Abe to propose new bilateral trade dialogue
TOKYO (The Japan News/ANN) - The Japanese government has decided to propose a new framework for discussing trade issues between Japan and the United States, at a summit meeting between Prime Minister Shinzo Abe and U.S. President Donald Trump in the United States on Tuesday and Wednesday.
Japan aims to make the framework a foothold for the United States to rejoin the Trans-Pacific Partnership free trade agreement, a possibility that Trump has ordered to be explored, while continuing the discussions between the two countries.
Abe intends to have Toshimitsu Motegi, minister in charge of economic revitalization and responsible for the TPP, take charge of the framework, while envisaging that U.S. Trade Representative Robert Lighthizer will represent the U.S. side.
Motegi is expected to accompany Abe to the United States and attend the summit meeting.
The Japanese government opposes a free trade agreement with the United States. Although Trump ordered that conditions for the United States to rejoin the TPP be investigated, he may demand the opening of negotiations on a Japan-U.S. FTA in addition to the reduction of the U.S. trade deficit with Japan.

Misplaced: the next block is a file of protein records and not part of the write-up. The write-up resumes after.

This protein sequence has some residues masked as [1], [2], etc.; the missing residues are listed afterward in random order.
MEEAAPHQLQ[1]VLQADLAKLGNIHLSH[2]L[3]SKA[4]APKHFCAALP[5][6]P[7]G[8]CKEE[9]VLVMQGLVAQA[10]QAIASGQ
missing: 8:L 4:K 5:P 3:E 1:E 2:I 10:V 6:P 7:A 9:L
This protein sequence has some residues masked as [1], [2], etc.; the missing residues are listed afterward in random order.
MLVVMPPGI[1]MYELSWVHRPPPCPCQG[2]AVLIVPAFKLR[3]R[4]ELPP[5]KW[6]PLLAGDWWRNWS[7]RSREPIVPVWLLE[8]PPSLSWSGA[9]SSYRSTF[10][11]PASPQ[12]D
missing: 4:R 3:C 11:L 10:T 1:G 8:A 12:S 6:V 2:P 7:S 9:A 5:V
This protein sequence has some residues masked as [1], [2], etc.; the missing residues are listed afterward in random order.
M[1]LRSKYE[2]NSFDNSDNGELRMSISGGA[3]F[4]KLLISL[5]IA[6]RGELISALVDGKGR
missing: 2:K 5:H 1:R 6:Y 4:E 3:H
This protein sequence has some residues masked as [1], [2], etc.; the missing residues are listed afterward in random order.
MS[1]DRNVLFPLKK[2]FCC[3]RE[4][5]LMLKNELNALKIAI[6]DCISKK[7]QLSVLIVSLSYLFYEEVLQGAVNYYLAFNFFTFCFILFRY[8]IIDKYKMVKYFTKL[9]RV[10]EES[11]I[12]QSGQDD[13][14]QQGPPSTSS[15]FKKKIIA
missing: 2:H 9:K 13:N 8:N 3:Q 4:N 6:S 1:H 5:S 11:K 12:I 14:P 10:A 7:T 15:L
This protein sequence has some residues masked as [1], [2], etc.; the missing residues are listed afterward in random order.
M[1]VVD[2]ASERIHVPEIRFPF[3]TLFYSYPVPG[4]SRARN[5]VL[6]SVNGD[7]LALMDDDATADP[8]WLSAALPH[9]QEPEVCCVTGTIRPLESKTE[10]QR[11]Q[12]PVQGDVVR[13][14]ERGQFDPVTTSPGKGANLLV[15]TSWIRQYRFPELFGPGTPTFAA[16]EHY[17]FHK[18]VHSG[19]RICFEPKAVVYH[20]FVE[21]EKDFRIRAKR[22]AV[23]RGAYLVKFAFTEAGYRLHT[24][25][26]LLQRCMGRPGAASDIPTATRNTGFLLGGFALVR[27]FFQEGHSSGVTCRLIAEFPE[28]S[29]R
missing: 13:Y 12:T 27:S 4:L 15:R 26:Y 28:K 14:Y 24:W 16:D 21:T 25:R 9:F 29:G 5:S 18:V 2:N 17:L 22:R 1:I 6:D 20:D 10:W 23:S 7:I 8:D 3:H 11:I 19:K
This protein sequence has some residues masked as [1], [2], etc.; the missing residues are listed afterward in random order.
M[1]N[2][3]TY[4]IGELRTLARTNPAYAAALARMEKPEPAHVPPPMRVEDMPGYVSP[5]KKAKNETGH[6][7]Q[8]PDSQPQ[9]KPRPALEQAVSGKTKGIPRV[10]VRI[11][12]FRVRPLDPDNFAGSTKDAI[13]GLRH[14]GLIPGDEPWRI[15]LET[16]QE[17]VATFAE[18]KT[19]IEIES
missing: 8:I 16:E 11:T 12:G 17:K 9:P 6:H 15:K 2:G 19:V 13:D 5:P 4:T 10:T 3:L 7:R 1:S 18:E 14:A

The Japanese government intends to ascertain U.S. concerns on trade through the new framework for dialogue.
Abe’s decision on such a proposal to Trump was partly spurred by the fact that the Japan-U.S. Economic Dialogue between Deputy Prime Minister and Finance Minister Taro Aso and U.S. Vice President Mike Pence — Abe and Trump agreed on its establishment last February — has met only twice so far. It has failed to advance discussions and complaints have been heard from the U.S. side.
Abe and Trump are expected to discuss how to position the new framework for dialogue in relation to the Economic Dialogue.